¶4 These witnesses were shown, over objection, for purpose of identification, several articles which were later revealed to have been taken from the automobile in which the defendant was riding when arrested and from his person. These articles were several pair of men's stretch hose, four billfolds, numerous pair of earrings on a display "tree", cigarette lighters, and a flashlight. Neither of the witnesses could positively identify these articles as being the identical articles taken in the burglary, but testified they appeared to be the same or were at least similar, with one exception. Witness Rogers testified the flashlight was one he had kept in the bar for almost a year, although the effect of his testimony was weakened on cross examination by his method of identification. He also testified one of the lighters handed him was definitely not one of the lighters taken in the burglary.

¶5 Officer Ad Payne of the Tulsa Police Department testified his attention was drawn to an automobile early in the morning of January 8, 1958, as it ran a red light at the intersection of Admiral Place and Peoria in Tulsa. He pursued the automobile some two and one-half blocks until it stopped off an alley between two buildings. In the car were the defendant and his two co-defendants. Inside the automobile were found the above set forth articles, and in addition thereto a large quantity of cigars, cigarettes with coins inside the wrappers, and a certain tire tool and screw driver. Officer Paul East testified he searched the defendant at the scene of the arrest and found on his person several packages of cigarettes, a new billfold which was empty, some earrings, and a large quantity of silver coins. Detective Lt. Harry L. Stege testified the screw driver taken from the automobile appeared to match certain markings made on the record player in the tavern. Detective Billy Harper testified tool marks on the back door of the tavern appeared to have been made by the tire tool removed from the automobile.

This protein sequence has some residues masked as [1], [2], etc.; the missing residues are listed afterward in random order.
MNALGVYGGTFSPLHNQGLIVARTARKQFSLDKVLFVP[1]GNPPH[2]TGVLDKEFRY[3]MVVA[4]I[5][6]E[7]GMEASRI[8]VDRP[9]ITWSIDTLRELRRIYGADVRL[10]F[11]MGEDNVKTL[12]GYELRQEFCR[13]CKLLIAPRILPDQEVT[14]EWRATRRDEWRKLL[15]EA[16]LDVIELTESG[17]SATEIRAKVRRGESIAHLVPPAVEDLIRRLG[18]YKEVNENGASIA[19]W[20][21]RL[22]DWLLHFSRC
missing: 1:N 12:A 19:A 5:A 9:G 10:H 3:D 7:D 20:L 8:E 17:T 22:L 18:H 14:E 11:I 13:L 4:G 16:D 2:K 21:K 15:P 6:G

¶6 The only evidence offered by the defendant was his own testimony. He explained that he and his companions were having a party and had gone to get some whiskey and were returning when they ran the red light. He testified he was not searched until he was taken to the police station; he denied committing the burglary in question; denied having in his possession any of the articles introduced which the officers testified were taken from the automobile and his person; and stated to the best of his knowledge, none of the articles were in the automobile. He admitted the prior convictions charged in the information.